TAPPER: The oil prices and how they've been skyrocketing up – what is the administration's response to Bernanke's comments yesterday about concern that if they -- if they stay up there, it could significantly damage the economy? What is the administration doing about it, and who is the point person in the White House or the administration on this issue?
CARNEY: We, as you know, are closely monitoring the situation. We are -- the president is extremely aware of the impact that a spike in oil prices can have on gasoline prices and therefore on the wallets and pocketbooks of average Americans. And we are monitoring that closely.
We -- I have talked about the fact that the -- we remain confident that the global system has the capacity to deal with major disruptions in oil supply. And we are obviously discussing having conversations with international organizations, the IEA, as well as oil-producing states about options related to that capacity.
In terms of who's in charge of this issue, clearly, the -- our NEC director, Gene Sperling, focuses on this very closely; so does the Treasury secretary and others. It's something that, again, we are monitoring very closely.
TAPPER: Can you just explain what some of those options might be? In the past, we've seen presidents raise the issue of possibly opening the Strategic Petroleum Reserves as a way of trying to exert some leverage over OPEC countries to bring their prices down. And we haven't heard anything like that from this administration. What exactly are you doing, other than monitoring and discussing options? What options?
CARNEY: Well, there are a variety of possibilities and options that are available to -- I think not just at the national level, the level of the United States, but globally, to deal with disruptions in oil supplies. I'm not going to get into an analysis of the individual options that are being looked at, except to say that, you know, we are monitoring the situation closely and evaluating the options that we have.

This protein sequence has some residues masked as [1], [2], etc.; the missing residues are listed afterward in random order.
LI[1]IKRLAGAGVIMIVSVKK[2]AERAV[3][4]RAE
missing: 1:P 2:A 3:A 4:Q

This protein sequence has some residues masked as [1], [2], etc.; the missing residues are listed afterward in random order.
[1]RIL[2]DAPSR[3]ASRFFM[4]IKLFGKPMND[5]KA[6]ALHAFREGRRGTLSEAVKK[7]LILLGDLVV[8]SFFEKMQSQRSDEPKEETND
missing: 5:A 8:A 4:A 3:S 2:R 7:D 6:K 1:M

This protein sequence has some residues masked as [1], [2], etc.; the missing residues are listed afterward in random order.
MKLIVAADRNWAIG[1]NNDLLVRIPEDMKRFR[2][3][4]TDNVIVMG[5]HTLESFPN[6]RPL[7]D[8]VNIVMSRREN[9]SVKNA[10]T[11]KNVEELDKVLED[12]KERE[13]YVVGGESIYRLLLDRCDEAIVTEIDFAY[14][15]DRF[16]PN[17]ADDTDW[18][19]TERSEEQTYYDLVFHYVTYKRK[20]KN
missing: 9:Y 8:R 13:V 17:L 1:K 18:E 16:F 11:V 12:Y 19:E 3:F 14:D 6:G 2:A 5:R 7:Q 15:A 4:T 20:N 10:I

TAPPER: The -- one last question. The governor of Mississippi, Haley Barbour, recently -- I think it was today -- said that he thinks that this administration wants prices to go up because it will discourage energy consumption. And he pointed to a quote from your secretary of Energy in which he talked about -- I realize this was before he was the secretary of Energy, Steven Chu; 2008, I believe -- talked about how the United States needed to have Europe-like gas prices.* Is there anything to that? Is there anything to the administration thinking that it is a long-term good for the administration -- I mean for the country, if prices are high?
CARNEY: Jake, you made the point that that statement was made by Secretary Chu before this administration was ever in office --
TAPPER: Still represents his philosophy….
CARNEY: And -- no, in fact, if you look at his -- some of his testimony, I believe he's addressed this and renounced the notion that you put forward that somehow what Governor Barbour said is accurate.
This president, this administration's keenly aware of the impact of high gasoline prices on average Americans, especially in a still- recovering economy. And we are monitoring gas prices. And we are also, as you have seen over the past two-plus years, very focused on the need precisely to develop other energy sources so that we are not as dependent on foreign oil as we have been in the past. That is right for economic reasons and right for national security reasons. So, beyond that, I would just say that those comments were clearly made in the context of 2012 presidential politics, so you have to take them, I think, understanding that.
*Editor’s Note: Chu, per the Wall Street Journal has “called for gradually ramping up gasoline taxes over 15 years to coax consumers into buying more-efficient cars and living in neighborhoods closer to work. “Somehow we have to figure out how to boost the price of gasoline to the levels in Europe,” Chu, then the director of the Lawrence Berkeley National Laboratory in California, told the newspaper. He backed off this during his Senate confirmation hearings.